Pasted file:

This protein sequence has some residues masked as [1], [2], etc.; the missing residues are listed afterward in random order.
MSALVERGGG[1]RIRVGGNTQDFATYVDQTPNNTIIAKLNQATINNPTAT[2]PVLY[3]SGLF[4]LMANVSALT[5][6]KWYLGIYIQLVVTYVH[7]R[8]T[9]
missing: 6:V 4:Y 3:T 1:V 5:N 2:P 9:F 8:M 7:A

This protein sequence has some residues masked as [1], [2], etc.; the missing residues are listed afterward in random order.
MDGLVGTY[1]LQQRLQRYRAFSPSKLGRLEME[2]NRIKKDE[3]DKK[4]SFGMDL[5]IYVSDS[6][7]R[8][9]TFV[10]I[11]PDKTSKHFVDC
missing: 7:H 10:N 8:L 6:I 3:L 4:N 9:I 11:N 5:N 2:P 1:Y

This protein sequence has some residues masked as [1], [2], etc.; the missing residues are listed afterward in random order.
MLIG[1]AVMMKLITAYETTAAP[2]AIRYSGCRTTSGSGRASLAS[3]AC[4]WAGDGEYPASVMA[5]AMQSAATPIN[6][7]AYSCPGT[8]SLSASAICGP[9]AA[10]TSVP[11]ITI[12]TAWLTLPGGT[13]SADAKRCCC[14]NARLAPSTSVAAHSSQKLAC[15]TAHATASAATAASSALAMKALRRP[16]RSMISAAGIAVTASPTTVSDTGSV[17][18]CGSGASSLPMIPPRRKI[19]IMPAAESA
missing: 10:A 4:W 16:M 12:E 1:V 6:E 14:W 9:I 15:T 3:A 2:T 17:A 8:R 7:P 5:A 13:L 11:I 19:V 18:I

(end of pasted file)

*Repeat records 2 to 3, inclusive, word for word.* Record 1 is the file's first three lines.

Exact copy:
This protein sequence has some residues masked as [1], [2], etc.; the missing residues are listed afterward in random order.
MDGLVGTY[1]LQQRLQRYRAFSPSKLGRLEME[2]NRIKKDE[3]DKK[4]SFGMDL[5]IYVSDS[6][7]R[8][9]TFV[10]I[11]PDKTSKHFVDC
missing: 7:H 10:N 8:L 6:I 3:L 4:N 9:I 11:N 5:N 2:P 1:Y

This protein sequence has some residues masked as [1], [2], etc.; the missing residues are listed afterward in random order.
MLIG[1]AVMMKLITAYETTAAP[2]AIRYSGCRTTSGSGRASLAS[3]AC[4]WAGDGEYPASVMA[5]AMQSAATPIN[6][7]AYSCPGT[8]SLSASAICGP[9]AA[10]TSVP[11]ITI[12]TAWLTLPGGT[13]SADAKRCCC[14]NARLAPSTSVAAHSSQKLAC[15]TAHATASAATAASSALAMKALRRP[16]RSMISAAGIAVTASPTTVSDTGSV[17][18]CGSGASSLPMIPPRRKI[19]IMPAAESA
missing: 10:A 4:W 16:M 12:E 1:V 6:E 14:W 9:I 15:T 3:A 2:T 17:A 8:R 7:P 5:A 13:L 11:I 19:V 18:I